David Bronner Joe Mattia

You may not know it, but the CEO behind America’s favorite all natural soap brand is also a leading figure in the contemporary psychedelic movement. Our guest on the latest Psychedelic Times podcast is David Bronner, Cosmic Engagement Officer of Dr. Bronner’s, MAPS board member, hemp activist, and shining example of how passion-driven business can change the world. David invited our own Joe Mattia to tour the Dr. Bronner’s corporate offices and sit down to discuss his eclectic life story, replete with tales of psychedelic revelations, cannabis churches, suing the DEA (and winning!), and refocusing the family business to its roots with wild success.

You can listen to our podcast with David Bronner here:

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Center for Psychedelic Therapies and Research
CIIS created the Center for Psychedelic Therapy and Research (the Center) in 2015 to address the demand for trained psychotherapists to work in the expanding field of psychedelic studies. The Center is directed by clinical psychologist Dr. Janis Phelps, who is also a professor in the East-West Psychology program.

Dr. Bronner’s
Dr. Bronner’s was founded in 1948 by Emanuel Bronner, a third- generation master soapmaker. He used the labels on his superb ecological soaps to spread his message that we must realize our unity across religious & ethnic divides or perish: “We are All-One or None!” Still family-owned and run, Dr. Bronner’s honors its founder’s vision by continuing to make socially & environmentally responsible products, and by dedicating profits to help make a better world.

Bronner's MAPS BOttle

Special label created for the MAPS Psychedelic Science 2017 Conference

Show Notes:

David discusses connecting with Rick Doblin and MAPS [2:00]
David’s first psilocybin mushroom experience [4:10]
Amsterdam adventures: Cannabis Cup and squatting [5:05]
Ego death and revelations on acid and MDMA in a gay trance club [7:00]
Integrating his psychedelic experience and becoming a mental health counselor [15:55]
The value of resistance and helping humanity to harmonize [17:35]
Dolphin overlords, 13th chakra galactivation [19:00]
The world needs good men, not spiritual recluses [19:20]
Carrying on the Bronner family legacy to unite Spaceship Earth [23:00]
Fighting for hemp seed oil and cannabis [27:00]
Meeting Rick Doblin on the playa and the Zendo Project [31:00]
Litigating the DEA and winning [35:00]
Coming out of the psychedelic closet [35:30]
Board position at MAPS and Burning Man stories [42:10]
Psychedelic integration: journaling and meditation [49:50]

Selected Quotes:

On balancing activism with practicality:
“In coming into the company, I was like: I’m going to run this like my granddad, this is going to be an activist project. For him, the label, the message was the most important. The soap is there to sell the label, not vice-versa. It was all about uniting Spaceship Earth… that was his mission 100%… So I had that mission, but also a more practical activist mission, and that’s my dad’s influence- working practically through the world. We’re not going to just get there and have “one love”, we gotta work hard on what we can. Where’s the leverage points?”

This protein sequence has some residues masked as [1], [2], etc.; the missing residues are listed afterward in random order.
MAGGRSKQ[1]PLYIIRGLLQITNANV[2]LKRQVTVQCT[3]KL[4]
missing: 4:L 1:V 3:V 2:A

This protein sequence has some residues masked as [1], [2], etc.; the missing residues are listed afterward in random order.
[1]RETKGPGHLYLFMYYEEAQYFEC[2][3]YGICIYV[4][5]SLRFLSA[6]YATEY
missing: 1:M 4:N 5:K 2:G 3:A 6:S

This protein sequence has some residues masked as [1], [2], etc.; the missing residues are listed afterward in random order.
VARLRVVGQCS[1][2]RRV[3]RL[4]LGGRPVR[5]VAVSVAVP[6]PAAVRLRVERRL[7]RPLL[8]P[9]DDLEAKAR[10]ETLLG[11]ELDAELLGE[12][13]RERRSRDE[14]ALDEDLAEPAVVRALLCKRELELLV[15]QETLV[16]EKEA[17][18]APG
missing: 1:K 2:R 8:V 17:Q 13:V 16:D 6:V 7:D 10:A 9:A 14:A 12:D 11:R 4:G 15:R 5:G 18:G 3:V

On meeting Rick Doblin and changing the world:
“What Rick is a real great example of is working inside the system. I’m all about festival culture and the freedom and it’s super important… but we gotta operate inside our global culture machine and change it from the inside, like Obiwan Kenobi inside the Death Star.”

On cannabis and other progressive causes:
“…The ballot measure system is a way to bypass gridlocked legislators and put the vote to the people… All the progressive issues are advancing this way: gay marriage, cannabis, minimum wage- we’re all winning at the state ballot.”

On coming out of the psychedelic closet:
“It’s a lesson from the gay rights LGBT trajectory: it’s been all about ‘come out, come out, wherever you are.’ That was the battle cry in the ’80s when everybody was coming out: your teacher, your aunt, all these respected people holding down professions and rocking their lives responsibly as adults. That’s crucial to changing the opinions of people. I’m a successful father and CEO and coach and rocking life in a lot of different ways, and being open about how psychedelics helped me check in to my deeper authentic self, and help me connect to sources of life and creativity and ethics and morality that helped keep me centered and rocking on a higher level. I think that’s necessary, but at the same time even me as CEO of one of the freakiest funkiest companies around- I mean we’re almost Grateful Dead level of counterculture energy- it was a process. My family is generally not on the super psychedelic tip, and concerned about grand optics… I speak freely now, but it’s been a process to get to here, and I’m really proud of my family. We did things kinda quietly… we were public about supporting more spicy stuff like cannabis reform, but then over the years it’s become more and more integrated into the company culture… I’m on the board of MAPS and we’re making a very public gift to MAPS, and I’m very outspoken about the benefits of psychedelics for all people when used wisely… My advice is yeah, you gotta be realistic about where everyone’s at, but push towards that goal with compassion and care but also honoring that this is your truth. And truth should shine!”

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